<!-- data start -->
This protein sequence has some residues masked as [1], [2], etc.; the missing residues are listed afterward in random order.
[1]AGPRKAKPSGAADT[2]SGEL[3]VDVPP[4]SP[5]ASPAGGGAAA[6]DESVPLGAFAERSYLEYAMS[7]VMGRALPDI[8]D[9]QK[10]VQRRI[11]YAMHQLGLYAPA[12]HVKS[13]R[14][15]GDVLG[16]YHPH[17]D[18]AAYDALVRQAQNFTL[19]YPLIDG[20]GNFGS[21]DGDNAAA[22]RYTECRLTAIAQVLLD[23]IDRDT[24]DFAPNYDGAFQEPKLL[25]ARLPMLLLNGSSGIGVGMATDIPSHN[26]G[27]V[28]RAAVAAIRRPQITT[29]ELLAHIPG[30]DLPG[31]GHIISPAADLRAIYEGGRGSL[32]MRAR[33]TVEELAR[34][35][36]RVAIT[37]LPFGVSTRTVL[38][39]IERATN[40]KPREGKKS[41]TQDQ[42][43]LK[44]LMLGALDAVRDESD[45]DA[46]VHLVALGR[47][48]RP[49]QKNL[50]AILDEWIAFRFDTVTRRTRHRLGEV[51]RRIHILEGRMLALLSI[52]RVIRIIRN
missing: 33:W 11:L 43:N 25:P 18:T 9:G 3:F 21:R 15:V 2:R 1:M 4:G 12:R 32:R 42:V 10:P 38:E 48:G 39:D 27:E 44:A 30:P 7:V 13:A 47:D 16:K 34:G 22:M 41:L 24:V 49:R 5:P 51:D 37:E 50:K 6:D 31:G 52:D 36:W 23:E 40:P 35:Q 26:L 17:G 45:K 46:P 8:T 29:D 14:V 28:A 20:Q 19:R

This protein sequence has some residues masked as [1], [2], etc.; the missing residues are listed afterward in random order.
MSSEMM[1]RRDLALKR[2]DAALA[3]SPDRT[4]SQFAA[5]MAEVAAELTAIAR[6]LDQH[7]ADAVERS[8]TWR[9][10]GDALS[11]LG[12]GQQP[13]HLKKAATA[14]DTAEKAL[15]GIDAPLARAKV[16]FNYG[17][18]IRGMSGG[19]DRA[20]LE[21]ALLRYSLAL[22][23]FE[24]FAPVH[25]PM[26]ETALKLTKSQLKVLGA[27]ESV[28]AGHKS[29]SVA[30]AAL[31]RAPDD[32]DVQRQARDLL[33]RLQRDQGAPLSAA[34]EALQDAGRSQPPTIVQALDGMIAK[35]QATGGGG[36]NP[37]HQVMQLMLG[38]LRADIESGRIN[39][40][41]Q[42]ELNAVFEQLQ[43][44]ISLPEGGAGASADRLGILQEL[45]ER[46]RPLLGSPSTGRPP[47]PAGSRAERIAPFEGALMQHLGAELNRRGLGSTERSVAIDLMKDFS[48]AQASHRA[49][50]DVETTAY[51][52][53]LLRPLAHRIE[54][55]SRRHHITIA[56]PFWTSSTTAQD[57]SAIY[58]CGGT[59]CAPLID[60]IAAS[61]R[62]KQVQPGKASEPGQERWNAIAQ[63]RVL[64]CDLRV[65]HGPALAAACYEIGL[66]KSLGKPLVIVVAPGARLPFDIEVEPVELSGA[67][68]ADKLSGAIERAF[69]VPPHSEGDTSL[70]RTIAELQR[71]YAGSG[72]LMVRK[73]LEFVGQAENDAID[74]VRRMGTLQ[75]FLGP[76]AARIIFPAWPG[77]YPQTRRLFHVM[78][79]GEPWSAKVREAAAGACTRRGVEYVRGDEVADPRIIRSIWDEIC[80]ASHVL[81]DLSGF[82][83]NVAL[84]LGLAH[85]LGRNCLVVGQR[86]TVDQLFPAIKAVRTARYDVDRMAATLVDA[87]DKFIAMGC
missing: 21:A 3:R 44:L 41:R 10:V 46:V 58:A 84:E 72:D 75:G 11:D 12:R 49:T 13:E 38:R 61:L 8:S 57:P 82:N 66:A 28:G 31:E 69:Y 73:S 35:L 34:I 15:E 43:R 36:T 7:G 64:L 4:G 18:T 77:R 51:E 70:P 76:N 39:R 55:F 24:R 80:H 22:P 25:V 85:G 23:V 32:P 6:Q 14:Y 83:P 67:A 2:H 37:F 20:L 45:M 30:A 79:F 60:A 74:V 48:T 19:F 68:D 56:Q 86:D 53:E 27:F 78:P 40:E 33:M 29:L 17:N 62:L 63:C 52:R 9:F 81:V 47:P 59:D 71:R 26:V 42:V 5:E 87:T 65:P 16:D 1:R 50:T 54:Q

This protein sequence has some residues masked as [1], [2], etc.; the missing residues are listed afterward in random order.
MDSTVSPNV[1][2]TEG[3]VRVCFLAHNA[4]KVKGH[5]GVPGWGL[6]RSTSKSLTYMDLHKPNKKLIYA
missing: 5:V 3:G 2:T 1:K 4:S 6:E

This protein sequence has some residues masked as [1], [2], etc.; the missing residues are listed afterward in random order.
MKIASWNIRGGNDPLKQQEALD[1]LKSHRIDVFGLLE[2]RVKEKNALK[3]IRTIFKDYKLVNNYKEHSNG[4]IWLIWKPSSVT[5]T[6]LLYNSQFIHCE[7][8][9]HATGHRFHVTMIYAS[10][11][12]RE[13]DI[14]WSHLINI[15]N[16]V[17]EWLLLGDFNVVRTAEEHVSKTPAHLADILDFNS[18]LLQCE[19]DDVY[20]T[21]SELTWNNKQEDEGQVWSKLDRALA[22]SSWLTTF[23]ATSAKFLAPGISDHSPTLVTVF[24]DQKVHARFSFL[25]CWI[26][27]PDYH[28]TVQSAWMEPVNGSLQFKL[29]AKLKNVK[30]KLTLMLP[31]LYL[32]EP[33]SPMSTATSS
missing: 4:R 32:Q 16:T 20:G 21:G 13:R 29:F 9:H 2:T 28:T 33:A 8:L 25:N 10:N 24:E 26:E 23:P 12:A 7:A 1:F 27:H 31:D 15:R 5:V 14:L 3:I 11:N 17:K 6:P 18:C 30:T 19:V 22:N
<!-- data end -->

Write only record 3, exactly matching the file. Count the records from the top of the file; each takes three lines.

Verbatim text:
This protein sequence has some residues masked as [1], [2], etc.; the missing residues are listed afterward in random order.
MDSTVSPNV[1][2]TEG[3]VRVCFLAHNA[4]KVKGH[5]GVPGWGL[6]RSTSKSLTYMDLHKPNKKLIYA
missing: 5:V 3:G 2:T 1:K 4:S 6:E